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Posted 27 September 2009 - 19:56

It's not engines.

It's brakes.

Exotic technology in brakes is what's killing overtaking. The stopping distances are just too short giving no window of opportunity to really take advantage of mistakes.

It's no co-incidence that most overtaking moves are made on the first lap when brakes aren't operating at optimal temperatures.


You probably didn't watch today's race where Nico Rosberg did outbrake alguersari and you probably missed a lot of the recent overtaking moves in F1 largely done on braking.



#35 Burai

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Posted 27 September 2009 - 19:58

You probably didn't watch today's race where Nico Rosberg did outbrake alguersari and you probably missed a lot of the recent overtaking moves in F1 largely done on braking.


Did I say you can't overtake under braking at all? No I didn't.

#36 Kucki

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Posted 27 September 2009 - 20:08

Did I say you can't overtake under braking at all? No I didn't.



Nick Heidfeld said the same thinga year ago in an interview when asked why they are less overtaking maneuvres. The brakes are just incredibly good and the braking distance is extremely short. The second reason he mentioned was the cars beeing so aero-grip dependent.

#37 undersquare

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Posted 27 September 2009 - 20:17

The graph like other is a tremendous work, but not so useful, It compares years and technical regulations changes that sometimes overlapped and neglecs the representation of the field.

For example, those graphs counts all overtakings including lapped cars, it is evident that in 83 where cars sometime finished 6 laps down the winner and had massive lap time difference were easily overtaken, which is impossible now.

The infamous 94 year is another example, Everybody put the fault on pit stops but fail to take into account all the previous changes that sometimes made 2 or 3 years to be implemented correctly.


To have a good comparision you would need to have the same circumstances and have all changes accounted, sampled one by one to finally see where the problem lies.


Important point, if they include lapping cars as overtakes then it changes everything.

#38 Ogami musashi

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Posted 27 September 2009 - 20:19

Did I say you can't overtake under braking at all? No I didn't.



you said that

It's brakes.

Exotic technology in brakes is what's killing overtaking. The stopping distances are just too short giving no window of opportunity to really take advantage of mistakes.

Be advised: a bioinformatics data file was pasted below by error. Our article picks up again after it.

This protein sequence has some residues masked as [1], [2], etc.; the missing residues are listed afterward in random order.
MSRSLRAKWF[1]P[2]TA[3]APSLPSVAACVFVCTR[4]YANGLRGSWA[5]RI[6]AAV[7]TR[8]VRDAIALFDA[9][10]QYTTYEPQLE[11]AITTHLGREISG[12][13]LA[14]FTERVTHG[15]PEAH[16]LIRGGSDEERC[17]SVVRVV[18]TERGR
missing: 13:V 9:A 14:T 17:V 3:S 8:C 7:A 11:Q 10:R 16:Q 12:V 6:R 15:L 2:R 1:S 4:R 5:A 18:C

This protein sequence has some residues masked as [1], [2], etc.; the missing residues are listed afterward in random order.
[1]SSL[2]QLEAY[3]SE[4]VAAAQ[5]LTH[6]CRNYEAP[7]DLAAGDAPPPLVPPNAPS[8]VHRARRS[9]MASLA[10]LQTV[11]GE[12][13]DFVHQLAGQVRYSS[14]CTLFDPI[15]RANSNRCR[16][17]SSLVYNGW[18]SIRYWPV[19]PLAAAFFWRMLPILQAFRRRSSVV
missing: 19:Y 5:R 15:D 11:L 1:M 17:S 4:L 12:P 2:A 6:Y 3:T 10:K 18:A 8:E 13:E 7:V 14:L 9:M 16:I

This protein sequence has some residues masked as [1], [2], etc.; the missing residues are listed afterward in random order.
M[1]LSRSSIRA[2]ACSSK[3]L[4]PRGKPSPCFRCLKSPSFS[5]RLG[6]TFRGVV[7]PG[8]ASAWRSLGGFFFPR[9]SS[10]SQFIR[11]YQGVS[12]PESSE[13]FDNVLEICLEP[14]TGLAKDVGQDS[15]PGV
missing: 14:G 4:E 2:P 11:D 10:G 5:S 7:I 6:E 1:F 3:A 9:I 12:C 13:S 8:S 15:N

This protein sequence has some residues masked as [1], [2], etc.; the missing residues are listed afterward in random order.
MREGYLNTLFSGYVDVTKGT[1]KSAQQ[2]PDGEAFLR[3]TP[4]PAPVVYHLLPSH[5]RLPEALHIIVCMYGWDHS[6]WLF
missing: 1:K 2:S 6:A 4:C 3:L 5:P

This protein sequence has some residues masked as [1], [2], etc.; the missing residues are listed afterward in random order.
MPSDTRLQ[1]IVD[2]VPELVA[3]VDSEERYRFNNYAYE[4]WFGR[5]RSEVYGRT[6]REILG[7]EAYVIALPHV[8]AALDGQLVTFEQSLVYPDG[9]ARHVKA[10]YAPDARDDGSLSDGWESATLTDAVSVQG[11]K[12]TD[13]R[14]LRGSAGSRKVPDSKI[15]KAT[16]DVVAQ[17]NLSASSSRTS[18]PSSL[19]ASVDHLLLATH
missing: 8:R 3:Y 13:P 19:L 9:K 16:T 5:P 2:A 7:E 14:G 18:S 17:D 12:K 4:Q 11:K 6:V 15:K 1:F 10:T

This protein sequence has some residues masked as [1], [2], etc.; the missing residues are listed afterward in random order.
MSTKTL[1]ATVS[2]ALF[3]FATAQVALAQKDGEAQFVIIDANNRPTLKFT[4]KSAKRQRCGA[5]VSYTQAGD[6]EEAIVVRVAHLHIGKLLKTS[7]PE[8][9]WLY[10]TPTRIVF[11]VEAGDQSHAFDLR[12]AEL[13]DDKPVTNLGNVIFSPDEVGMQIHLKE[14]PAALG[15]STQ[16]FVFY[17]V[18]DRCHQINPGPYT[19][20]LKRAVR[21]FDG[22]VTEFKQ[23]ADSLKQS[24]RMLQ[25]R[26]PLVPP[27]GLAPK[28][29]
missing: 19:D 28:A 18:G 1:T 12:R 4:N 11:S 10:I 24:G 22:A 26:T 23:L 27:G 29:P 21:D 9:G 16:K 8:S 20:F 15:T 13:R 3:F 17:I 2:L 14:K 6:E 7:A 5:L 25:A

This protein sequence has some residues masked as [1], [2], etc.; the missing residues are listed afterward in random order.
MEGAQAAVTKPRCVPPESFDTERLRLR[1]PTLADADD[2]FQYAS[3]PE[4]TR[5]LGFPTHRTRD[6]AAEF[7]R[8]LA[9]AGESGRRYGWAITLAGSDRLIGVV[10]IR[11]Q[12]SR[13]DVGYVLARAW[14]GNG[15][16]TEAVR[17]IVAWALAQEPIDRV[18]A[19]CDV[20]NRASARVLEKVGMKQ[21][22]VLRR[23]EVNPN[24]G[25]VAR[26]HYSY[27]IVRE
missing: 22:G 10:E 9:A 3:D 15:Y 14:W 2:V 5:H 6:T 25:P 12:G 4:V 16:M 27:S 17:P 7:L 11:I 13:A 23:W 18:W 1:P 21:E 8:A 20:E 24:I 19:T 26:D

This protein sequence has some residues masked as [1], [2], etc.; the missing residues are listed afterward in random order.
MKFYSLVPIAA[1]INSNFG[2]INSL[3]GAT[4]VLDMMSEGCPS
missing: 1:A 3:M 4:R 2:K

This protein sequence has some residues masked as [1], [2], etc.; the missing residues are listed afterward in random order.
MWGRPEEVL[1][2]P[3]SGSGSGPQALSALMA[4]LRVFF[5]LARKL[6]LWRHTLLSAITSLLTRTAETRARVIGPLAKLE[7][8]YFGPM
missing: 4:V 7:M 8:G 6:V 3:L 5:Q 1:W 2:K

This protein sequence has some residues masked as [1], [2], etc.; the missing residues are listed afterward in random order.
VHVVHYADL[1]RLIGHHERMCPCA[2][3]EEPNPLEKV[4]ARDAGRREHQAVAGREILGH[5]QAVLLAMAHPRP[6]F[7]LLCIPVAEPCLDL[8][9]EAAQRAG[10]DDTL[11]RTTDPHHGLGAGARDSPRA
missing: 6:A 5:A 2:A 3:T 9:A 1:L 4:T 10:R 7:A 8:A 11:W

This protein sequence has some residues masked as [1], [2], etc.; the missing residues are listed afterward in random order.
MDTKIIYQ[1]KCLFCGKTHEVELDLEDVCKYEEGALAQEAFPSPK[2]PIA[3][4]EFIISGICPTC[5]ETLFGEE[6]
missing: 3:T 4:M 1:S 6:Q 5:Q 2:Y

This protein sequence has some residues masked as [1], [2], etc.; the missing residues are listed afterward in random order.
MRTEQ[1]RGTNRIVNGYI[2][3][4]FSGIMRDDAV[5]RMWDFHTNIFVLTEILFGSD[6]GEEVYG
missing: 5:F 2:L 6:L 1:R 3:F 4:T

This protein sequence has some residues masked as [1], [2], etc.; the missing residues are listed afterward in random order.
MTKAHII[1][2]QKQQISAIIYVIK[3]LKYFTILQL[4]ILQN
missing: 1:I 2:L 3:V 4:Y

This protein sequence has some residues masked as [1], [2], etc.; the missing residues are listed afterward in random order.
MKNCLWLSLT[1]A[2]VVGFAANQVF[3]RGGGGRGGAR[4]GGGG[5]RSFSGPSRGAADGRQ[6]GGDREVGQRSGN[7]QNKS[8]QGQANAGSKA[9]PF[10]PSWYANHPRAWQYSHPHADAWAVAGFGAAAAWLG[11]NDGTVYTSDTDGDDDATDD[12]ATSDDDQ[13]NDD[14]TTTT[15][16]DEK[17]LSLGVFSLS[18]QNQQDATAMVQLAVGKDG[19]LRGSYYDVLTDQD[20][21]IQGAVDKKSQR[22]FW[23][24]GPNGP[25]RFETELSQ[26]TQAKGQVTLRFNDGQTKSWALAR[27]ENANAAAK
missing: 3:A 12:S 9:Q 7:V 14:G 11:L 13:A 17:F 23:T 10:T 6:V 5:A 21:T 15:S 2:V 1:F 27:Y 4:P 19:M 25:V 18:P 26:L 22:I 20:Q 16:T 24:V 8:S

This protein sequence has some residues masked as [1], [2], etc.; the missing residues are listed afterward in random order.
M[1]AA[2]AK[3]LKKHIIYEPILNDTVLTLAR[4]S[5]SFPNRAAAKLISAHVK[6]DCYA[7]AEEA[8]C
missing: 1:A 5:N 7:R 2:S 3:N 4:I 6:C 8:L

It's no co-incidence that most overtaking moves are made on the first lap when brakes aren't operating at optimal temperatures.


Now alguersari just made a mistake in a street track where braking distance are short, yet no problem...why?

Because first shorter braking distance allow for more slipstream time (replace slipstream by closing in time if we speak about moderate straights) next because if the guy makes a mistake the mistake has actually a greater effect than with a longer braking distance.
See for example if the guy breaks @ 50m/s let's say 1 tenths of a second earlier than you in:

A: a braking distance of 100 meters to get to 25m/s
B: a braking distance of 50 meters to get to 25m/s

In A average the guy will have to lose 0,25m/s each meter meaning if he breaks 0,1s ealier than you, you'll have a 0,025m/s speed differential; In B the guy loses 0,5m/s and thus the speed differential will be 0,05m/s. which actually means you'll travel two time the distance and you'll then be two time ahead of him.

Actually to be fair, you have to reverse the problem, if you want to break later than him you'll have more opportunities of overshooting your turn, but that's compensated by the fact you can go alongside him since you have more time to slipstream and you can then prepare for slightly delayed braking versus your usual braking point.

All of this meaning that actually since 2007 quite significant part of overtaking moves were done on braking and considering the aerodynamics that prevent a bit from getting real close, more slipstream time is not too much.

The only problem is for very short distances, those within the two car lengths.

P.S: Yes of course, the decelerating rates are linear while in real life they're not...but i don't have anydata of braking curves for each corner for F1 cars and i doubt anyone has it here.



#39 Atreiu

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Posted 27 September 2009 - 20:22

There are rain races every season.


Not in 1986.;)


And it's easy to understand the statistical anomaly the super soaked chinese GP was.

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#40 SpeedRacer`

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Posted 27 September 2009 - 20:28

Statistic could sometimes be really misleading...

Remove Shanghai (57 overtakes) and Malaysia and we`ll end up with something like 4-5 overtakings per race this year.



Jacques Villeneuve Autosport 06.

""If you want to have overtaking you need to have drivers that are not fit and that make mistakes," he added. "Drivers that are not fit doesn't exist any more, that was 20 years ago, and drivers that make mistakes are very difficult now because you have all the electronics now. So as long as you have all that, you will never have a huge amount of overtaking.